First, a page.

Point/Counterpoint: Mississippi Internet sales tax

The Clarion-Ledger invited state Sen. Chris McDaniel, R-Ellisville, and Shari Veazey, executive director for Mississippi Municipal League, to provide their thoughts on this week’s Point/Counterpoint topic. Their full submissions, without format changes, are included at the bottom.


The majority of Internet sales are business to business, so it would add to the cost of doing business, which, in turn, will increase the end consumer’s price. With our economy still struggling with slow growth, this is not the time to add a price increase to the purchasing of goods. Many Mississippians purchase products online. If we increase their costs, sales will decline. If individuals see a sales tax increase, people will spend less, and job creators would suffer losses. Moreover, the new law would be nothing more than a tax increase for hardworking Mississippians. Why should the state government be taking more money away from the pockets of our hard-working families? We already pay far too much in taxes.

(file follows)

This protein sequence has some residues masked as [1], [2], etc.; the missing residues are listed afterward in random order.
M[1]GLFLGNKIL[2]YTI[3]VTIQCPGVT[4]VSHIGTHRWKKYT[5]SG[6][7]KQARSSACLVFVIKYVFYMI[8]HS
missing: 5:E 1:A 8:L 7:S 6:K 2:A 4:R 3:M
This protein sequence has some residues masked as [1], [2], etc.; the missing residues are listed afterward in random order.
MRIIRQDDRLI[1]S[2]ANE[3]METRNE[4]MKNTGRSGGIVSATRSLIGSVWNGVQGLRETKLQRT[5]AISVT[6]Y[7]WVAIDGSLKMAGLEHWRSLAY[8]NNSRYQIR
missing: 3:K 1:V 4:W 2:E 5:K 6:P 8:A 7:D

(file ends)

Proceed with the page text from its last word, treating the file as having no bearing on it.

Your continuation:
The Mississippi Municipal League supports passage of a law to require online sellers to collect sales tax. Brick-and-mortar businesses — the mom-and-pop retailers that have made a commitment to their communities — are extremely important to cities and towns. Online retailers have an unfair advantage over our “Main Street” businesses who are working hard to grow and sometimes even sustain their business. These same businesses are contributing to the fiscal health of cities while internet based business do nothing to contribute to these communities or to the state of Mississippi.